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Continuous Intrathecal Infusion of Cannabinoid Receptor Agonists Attenuates Nerve Ligation–Induced Pain in Rats
  1. Sheng-Jie Shiue, PhD*,
  2. Hsien-Yu Peng, PhD,
  3. Chung-Ren Lin, MD, PhD,
  4. Shih-Wei Wang, PhD,
  5. Ruey-Horng Rau, MD* and
  6. Jen-Kun Cheng, MD, PhD*,
  1. *Department of Anesthesiology, MacKay Memorial Hospital, Taipei; †Department of Medicine, MacKay Medical College, New Taipei City; and ‡Department of Anesthesiology, Kaohsiung Chang Gung Memorial Hospital and Chang Gung University College of Medicine, Kaohsiung, Taiwan
  1. correspondence: Jen-Kun Cheng, MD, PhD, Department of Anesthesiology, MacKay Memorial Hospital, No. 92, Sec. 2, Zhongshan N Rd, Taipei 10449, Taiwan (e-mail: jkcheng{at}usa.net).

Abstract

Background and Objectives Cannabinoid receptors (CB1R/CB2R) are known to play important roles in pain transmission. In this study, we investigated the effects of continuous intrathecal infusion of CB1/2R agonists in the L5/6 spinal nerve ligation pain model.

Methods Under isoflurane anesthesia, rats received nerve ligation and intrathecal catheter connected to an infusion pump. After surgery, saline (1 μL/h), CB1/2R agonist WIN55,212-2, CB1R agonist ACEA, or CB2R agonist AM1241 (1 μmol/h) was given intrathecally for 7 days. The mechanical and thermal sensitivities of rat hindpaw were determined by von Frey hair and radiant heat tests. The expression of CB1/2R and protein levels of CB1/2R, Iba1, glial fibrillary acidic protein, and tumor necrosis factor α were examined by immunofluorescence study and Western blotting.

Results On postligation day 7, rats that received WIN55,212-2, ACEA or AM1241 had significantly higher mean withdrawal thresholds (6.8, 8.4, and 10.2 g) and latencies (6.3, 7.3, and 9.1 seconds) than did saline-treated rats (1.7 g, 2.2 seconds). Cannabinoid receptors were expressed not only in IB4+ (isolectin B4) and CGRP+ (calcitonin gene–related peptide) dorsal root ganglion neurons, their central terminals, and peripheral axons, but also in neurons, microglia, and astrocytes in spinal cord. Cannabinoid receptor agonists enhanced nerve ligation–induced up-regulation of cannabinoid receptor in spinal cord and dorsal root ganglion. Treatment with WIN55,212-2 or AM1241, but not ACEA, markedly reduced nerve ligation–induced up-regulation of Iba1, glial fibrillary acidic protein, and tumor necrosis factor α in spinal cord.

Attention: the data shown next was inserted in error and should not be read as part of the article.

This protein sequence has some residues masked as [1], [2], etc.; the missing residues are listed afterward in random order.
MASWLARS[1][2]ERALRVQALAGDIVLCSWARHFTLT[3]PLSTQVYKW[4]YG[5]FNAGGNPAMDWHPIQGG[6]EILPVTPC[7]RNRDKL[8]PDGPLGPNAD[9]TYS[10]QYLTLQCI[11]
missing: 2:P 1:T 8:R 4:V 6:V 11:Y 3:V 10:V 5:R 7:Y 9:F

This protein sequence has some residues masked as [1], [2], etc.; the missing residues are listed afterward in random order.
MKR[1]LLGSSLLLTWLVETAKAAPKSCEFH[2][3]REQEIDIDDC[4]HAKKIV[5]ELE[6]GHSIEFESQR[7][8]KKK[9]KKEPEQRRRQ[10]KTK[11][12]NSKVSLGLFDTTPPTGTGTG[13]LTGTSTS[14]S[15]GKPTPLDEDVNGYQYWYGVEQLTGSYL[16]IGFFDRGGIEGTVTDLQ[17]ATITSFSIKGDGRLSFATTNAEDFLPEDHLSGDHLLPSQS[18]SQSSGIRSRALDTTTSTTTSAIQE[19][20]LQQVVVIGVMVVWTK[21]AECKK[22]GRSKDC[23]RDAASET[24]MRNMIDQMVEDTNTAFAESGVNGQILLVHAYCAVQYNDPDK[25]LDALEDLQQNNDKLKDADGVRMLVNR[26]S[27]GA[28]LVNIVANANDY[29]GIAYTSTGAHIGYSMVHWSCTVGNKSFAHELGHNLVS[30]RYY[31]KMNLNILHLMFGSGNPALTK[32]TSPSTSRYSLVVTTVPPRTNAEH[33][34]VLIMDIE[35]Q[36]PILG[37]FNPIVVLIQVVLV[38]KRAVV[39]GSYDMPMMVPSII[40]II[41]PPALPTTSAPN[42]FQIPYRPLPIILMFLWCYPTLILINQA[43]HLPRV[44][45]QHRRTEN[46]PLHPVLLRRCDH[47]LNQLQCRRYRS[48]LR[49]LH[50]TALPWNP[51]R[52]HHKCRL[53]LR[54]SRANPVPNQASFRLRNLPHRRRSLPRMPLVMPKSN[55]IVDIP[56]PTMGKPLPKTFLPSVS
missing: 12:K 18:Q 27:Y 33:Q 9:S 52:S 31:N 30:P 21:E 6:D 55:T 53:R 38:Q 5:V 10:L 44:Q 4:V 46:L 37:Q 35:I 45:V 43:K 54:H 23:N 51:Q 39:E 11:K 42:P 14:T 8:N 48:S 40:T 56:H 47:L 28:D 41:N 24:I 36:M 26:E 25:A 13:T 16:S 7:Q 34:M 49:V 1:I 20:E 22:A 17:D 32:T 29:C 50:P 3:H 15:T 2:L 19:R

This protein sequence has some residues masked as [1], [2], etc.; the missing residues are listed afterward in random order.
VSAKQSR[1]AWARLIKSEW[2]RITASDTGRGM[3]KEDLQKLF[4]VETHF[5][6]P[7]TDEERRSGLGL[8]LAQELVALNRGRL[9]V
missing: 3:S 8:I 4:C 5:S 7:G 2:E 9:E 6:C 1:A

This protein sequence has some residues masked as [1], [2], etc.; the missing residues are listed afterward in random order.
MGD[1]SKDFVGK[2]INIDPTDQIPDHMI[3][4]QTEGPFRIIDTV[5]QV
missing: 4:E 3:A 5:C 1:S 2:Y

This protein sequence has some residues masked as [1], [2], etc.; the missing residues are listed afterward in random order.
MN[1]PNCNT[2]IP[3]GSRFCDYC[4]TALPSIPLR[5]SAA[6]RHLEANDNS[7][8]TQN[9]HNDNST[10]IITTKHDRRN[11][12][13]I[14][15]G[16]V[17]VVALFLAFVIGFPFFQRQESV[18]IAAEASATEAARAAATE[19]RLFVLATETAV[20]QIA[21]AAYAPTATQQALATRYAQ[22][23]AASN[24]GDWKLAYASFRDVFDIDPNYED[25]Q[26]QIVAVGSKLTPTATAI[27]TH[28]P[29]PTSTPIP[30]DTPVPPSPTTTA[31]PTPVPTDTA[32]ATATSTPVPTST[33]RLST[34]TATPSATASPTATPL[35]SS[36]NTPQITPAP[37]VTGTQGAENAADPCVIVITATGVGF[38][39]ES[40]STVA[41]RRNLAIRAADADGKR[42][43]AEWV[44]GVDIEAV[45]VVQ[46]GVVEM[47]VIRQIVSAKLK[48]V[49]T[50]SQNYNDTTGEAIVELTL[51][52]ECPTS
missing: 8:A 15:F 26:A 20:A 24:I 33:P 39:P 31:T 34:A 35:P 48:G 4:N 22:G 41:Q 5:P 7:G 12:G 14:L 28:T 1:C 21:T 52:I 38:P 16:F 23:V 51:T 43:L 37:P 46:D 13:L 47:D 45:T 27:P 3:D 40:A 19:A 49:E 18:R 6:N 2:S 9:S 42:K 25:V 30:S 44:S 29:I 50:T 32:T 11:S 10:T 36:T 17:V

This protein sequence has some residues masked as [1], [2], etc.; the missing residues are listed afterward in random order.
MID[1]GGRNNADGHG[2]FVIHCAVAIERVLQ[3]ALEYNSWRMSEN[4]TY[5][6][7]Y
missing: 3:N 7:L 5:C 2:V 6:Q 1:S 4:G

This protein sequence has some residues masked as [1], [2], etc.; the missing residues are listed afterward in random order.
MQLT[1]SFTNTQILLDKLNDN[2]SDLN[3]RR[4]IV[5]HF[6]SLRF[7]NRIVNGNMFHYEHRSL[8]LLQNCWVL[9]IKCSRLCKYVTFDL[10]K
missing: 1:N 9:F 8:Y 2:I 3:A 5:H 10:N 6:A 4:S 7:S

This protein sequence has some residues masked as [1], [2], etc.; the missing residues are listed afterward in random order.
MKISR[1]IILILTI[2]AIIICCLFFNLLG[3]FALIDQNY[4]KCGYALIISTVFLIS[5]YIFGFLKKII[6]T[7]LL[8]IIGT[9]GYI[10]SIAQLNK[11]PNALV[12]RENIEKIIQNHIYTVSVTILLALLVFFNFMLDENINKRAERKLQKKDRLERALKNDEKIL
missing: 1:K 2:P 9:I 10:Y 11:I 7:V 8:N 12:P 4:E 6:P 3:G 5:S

Conclusions Continuous intrathecal infusion of CB1/2R agonists elicits antinociception in the pain model. The mechanisms might involve their actions on neurons and glial cells. CB2R, but not CB1R, seems to play an important role in the regulation of nerve injury–induced neuroinflammation.

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Footnotes

  • S.-J.S. and H.-Y.P. contributed equally to this work.

    S.-J.S. has received grant (MOST 105-2811-B-195-001) from the Ministry of Science and Technology, Taiwan. H.-Y.P. has received grant (MMH-MM-10403) from MacKay Memorial Hospital, Taipei, Taiwan. J.-K.C. has received grants (MOST 103-2314-B-195-003-MY2 and 105-2314-B-195-003-MY3) from the Ministry of Science and Technology, Taiwan, and grants MMH 10305, 10374, 104100, 10439, 10548, 10575, and 10621 from MacKay Memorial Hospital, Taipei, Taiwan.

    The authors declare no conflict of interest.

    Author Contributions: H.-Y.P., C.-R.L., and J.-K.C. participated in the study design and planning; S.-J.S., H.-Y.P., and J.-K.C. performed the study; S.-W.W., R.-H.R., and J.-K.C. helped analyze the data; S.-J.S., H.-Y.P., and J.-K.C. wrote the manuscript.

    Supplemental digital content is available for this article. Direct URL citations appear in the printed text and are provided in the HTML and PDF versions of this article on the journal's Web site (www.rapm.org).

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